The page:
Tony Pulis: West Bromwich Albion boss on how football has changed
West Bromwich Albion boss Tony Pulis says he would no longer be in football management if he had not learned to adapt in the way he handles players.
The 57-year-old Baggies head coach has been a manager for over 23 years - or fast approaching 1,000 football matches - at eight different clubs.
"It's become a lot different to what it used to be," he told BBC WM.
"But, unless you're prepared to change, if I had not adapted, then Tony Pulis wouldn't be in football."
Pulis has been in charge at Bournemouth, Gillingham, Bristol City, Portsmouth, Stoke City (twice), Plymouth Argyle, Crystal Palace and now Albion since he first entered management.
|Listen to BBC WM's interview with Tony Pulis|
|Pulis' interview will be on BBC WM from 18:00 GMT on Thursday, or afterwards on iPlayer|
It was in June 1992 that he stepped up from player-coach to replace Harry Redknapp at Dean Court when his old boss left to return to West Ham as assistant manager to Billy Bonds.
Since then, he has won more of his 958 games in charge than he has lost - 353 to 323 - in the top four divisions of English football.
But, in a revealing exchange with BBC WM's Paul Franks, despite the frustrations of having to keep within the budget of a lowly but now established Premier League club who are still open to takeover offers, he makes it clear that he remains as committed and passionate as ever about football management.
"If you said I can have another three years at the club and do what I wanted to do within those three years, then I'd be more than happy," he added.
What has changed the most?
"Dealing with players. Years ago, they weren't all multi-millionaires. They weren't earning what they're earning now. Players have become like the film stars of the 1960s and 70s. They're recognised everywhere they go.
"Football has gone through the roof in lots of respects. Not all good, in my opinion, but you have to deal with it and work with it. There's too many other things that go on now and surround football.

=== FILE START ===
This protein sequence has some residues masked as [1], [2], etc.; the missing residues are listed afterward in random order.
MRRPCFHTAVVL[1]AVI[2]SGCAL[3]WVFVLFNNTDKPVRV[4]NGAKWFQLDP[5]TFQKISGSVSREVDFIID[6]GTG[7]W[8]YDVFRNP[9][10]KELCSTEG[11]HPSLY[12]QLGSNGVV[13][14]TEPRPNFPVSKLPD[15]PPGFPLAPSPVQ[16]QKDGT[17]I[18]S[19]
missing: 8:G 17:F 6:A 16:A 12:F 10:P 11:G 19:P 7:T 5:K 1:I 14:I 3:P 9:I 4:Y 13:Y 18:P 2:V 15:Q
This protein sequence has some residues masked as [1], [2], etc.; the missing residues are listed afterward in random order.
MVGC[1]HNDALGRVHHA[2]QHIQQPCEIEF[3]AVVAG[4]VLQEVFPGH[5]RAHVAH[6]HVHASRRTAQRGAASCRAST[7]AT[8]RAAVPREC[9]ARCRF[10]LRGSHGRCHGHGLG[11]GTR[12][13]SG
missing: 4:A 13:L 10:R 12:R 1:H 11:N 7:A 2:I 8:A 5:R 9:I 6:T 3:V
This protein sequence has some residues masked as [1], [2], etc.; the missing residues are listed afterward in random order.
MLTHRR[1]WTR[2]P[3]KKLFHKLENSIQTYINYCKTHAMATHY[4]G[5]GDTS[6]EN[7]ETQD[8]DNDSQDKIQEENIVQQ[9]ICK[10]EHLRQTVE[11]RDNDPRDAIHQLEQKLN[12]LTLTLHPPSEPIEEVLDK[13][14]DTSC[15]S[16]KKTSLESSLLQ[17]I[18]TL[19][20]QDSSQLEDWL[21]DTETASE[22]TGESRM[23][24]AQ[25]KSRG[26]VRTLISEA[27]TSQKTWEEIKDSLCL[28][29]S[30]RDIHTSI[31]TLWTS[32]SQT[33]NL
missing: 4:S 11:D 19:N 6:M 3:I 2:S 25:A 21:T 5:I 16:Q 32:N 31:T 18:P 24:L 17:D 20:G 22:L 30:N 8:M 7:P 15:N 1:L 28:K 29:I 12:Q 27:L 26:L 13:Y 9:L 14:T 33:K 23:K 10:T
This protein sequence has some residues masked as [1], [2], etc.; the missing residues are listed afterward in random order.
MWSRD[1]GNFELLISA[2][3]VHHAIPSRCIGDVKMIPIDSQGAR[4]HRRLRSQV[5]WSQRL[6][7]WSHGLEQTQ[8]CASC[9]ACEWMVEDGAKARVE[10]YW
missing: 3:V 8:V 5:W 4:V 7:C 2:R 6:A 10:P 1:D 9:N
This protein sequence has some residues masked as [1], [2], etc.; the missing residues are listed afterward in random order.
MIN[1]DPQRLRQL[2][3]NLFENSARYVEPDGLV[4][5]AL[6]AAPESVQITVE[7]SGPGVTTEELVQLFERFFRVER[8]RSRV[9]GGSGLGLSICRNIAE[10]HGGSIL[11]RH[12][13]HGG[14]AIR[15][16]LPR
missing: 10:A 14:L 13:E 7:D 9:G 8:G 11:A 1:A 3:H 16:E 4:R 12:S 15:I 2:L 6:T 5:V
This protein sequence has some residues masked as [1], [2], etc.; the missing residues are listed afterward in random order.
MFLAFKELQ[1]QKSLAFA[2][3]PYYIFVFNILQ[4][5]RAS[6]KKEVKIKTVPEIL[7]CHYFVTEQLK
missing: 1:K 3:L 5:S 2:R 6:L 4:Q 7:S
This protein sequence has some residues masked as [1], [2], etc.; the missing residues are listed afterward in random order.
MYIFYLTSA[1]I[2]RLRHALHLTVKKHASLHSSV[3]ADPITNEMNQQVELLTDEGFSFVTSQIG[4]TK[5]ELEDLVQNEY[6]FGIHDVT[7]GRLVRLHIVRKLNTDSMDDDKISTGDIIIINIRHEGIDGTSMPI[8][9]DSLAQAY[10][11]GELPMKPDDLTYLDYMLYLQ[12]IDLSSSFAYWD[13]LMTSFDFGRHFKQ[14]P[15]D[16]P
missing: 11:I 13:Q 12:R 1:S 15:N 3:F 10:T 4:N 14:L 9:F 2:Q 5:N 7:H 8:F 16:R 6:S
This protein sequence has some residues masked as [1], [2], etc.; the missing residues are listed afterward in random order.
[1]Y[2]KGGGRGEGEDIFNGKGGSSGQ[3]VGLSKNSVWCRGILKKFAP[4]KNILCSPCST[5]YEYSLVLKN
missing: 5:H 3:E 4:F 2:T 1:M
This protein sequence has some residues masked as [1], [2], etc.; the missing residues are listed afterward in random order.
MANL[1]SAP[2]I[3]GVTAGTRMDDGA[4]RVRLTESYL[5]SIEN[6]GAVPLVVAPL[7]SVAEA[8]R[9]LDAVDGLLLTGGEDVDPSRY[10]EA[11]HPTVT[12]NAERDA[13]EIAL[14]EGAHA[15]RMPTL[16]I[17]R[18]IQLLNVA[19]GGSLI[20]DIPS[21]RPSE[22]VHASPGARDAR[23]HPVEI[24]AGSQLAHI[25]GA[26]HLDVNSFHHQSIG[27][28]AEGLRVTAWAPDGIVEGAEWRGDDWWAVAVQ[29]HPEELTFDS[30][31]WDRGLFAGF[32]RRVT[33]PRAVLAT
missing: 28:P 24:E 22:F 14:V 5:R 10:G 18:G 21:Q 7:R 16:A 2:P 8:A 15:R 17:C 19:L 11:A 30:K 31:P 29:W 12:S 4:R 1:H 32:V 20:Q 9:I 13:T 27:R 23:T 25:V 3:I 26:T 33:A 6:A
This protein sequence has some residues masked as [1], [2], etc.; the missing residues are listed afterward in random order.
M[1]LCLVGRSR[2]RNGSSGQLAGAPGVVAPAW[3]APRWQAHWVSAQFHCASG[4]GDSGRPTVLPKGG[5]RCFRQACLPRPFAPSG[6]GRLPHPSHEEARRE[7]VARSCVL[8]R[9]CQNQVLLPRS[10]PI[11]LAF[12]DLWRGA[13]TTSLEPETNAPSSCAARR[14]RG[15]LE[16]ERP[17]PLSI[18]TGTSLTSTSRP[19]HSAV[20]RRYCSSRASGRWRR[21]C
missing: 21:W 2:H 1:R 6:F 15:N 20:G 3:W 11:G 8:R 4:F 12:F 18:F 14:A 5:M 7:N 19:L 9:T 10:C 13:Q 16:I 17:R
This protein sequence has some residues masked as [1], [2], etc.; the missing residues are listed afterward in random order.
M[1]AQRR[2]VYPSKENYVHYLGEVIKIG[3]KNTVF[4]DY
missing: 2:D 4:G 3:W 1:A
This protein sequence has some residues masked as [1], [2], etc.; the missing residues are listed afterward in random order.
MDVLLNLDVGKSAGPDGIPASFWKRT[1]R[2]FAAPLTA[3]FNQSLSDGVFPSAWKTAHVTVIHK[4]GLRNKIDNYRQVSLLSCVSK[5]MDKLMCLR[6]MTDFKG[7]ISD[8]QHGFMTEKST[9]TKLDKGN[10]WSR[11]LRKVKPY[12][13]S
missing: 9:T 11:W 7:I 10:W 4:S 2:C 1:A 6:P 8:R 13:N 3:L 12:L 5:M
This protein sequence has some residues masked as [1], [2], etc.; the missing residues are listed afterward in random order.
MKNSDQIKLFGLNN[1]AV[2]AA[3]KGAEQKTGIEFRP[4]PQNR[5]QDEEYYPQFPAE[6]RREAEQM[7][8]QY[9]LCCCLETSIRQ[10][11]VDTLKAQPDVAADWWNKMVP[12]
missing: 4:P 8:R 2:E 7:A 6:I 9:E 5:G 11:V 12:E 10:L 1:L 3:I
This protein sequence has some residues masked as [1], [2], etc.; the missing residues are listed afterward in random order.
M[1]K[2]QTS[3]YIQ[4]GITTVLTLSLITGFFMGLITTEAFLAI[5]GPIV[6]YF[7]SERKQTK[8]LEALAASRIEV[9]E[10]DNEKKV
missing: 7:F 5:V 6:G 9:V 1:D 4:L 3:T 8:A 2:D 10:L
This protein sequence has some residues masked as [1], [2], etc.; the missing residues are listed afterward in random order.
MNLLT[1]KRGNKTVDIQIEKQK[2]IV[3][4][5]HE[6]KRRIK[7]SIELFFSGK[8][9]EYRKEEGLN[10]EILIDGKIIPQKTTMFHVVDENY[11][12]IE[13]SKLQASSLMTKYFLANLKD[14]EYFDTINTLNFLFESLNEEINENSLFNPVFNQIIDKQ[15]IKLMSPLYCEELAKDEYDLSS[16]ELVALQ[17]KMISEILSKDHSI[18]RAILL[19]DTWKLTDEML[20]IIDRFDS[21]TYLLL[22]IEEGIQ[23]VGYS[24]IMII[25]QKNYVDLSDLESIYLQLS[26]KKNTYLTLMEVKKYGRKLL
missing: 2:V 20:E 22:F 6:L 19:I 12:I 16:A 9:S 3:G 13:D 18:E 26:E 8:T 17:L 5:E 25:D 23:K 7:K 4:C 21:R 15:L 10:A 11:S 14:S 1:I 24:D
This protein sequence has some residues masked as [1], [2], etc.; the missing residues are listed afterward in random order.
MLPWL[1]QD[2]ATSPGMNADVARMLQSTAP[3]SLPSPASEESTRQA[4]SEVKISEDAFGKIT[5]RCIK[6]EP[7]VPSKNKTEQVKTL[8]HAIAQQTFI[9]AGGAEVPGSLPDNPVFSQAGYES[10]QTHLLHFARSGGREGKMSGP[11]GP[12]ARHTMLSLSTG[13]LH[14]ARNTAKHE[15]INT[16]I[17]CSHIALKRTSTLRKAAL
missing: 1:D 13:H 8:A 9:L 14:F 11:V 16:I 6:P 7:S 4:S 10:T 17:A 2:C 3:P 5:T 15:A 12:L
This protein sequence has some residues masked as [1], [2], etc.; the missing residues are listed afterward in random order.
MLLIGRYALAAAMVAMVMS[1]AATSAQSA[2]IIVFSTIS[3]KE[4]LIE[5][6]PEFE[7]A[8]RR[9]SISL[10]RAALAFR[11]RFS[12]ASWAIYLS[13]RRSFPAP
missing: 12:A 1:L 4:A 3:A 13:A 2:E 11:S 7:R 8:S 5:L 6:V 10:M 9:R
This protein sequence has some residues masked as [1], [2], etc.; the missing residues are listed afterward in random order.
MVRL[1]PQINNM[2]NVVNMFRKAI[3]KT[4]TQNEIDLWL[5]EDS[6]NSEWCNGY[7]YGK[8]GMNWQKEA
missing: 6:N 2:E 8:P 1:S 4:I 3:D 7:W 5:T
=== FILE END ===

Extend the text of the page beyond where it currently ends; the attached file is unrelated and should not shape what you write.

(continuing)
"There used to be a little bit more respect and perspective and love of what they were involved in. But I don't say that in a bad way."
Players don't talk any more
"You can get on a team bus now and the lads will stick their earphones on and get their computers out and do what they do. But I'm not into all the gadgets. I'm just a human being who enjoys other people's company.
"When we were young, on coach trips to away games when I was at Bournemouth, there'd be four of us at the front of the bus - myself, Sean O'Driscoll, Gerry Peyton and Mark O'Connor (now part of Pulis' Albion coaching team).
"All we'd do is sit there and talk football. We'd discuss the game, the training, the things that were relevant to our our lives.
"If we'd been up at Middlesbrough we'd talk football all the way back to Bournemouth. Unfortunately, I just don't see that so much any more."
It's the fans who now do all the talking
"Everybody has an opinion. Everybody understands the game better than you do.
"You respect people's opinions. But, if you listened to what everybody said, it would drive you insane.
"This is the best footballing nation in the world. Without the support the clubs get, the passion and the commitment that supporters show their clubs, we wouldn't be where we are now. It's almost tribal.
"But it makes it more difficult than ever to manage."
And who does the talking at home?
"I'm a nightmare. If we lose, even at this stage of my career, I manage it a little bit better but I'm not good to be around. I analyse things too much. My wife's been able to put up with me for a long time now and the children understand and accept the way I am. But I can be a nightmare at times.
"My wife's been with me since I was 18. She knows how I work, accepts the way I am, how I am as a person, as an individual. She works around me.
"My son [Anthony] is away working in America at the moment. He's decided to go into coaching now, taking the Under-21s at Orlando City. He understands what Dad goes through and the life I lead. We talk twice, maybe three times a day. It'll be interesting to see how he works and reacts to the rigours of management.
"My two daughters tell me if I need to lighten up. lf there's two people in the world who can get away with it, it's Laura and Stephanie. But the girls are also very protective of me."
BBC WM's hour-long special with Tony Pulis, including his favourite music, will be on BBC WM 95.6, DAB & Online on Thursday's Football Phone-In (19 November, 18:00 GMT).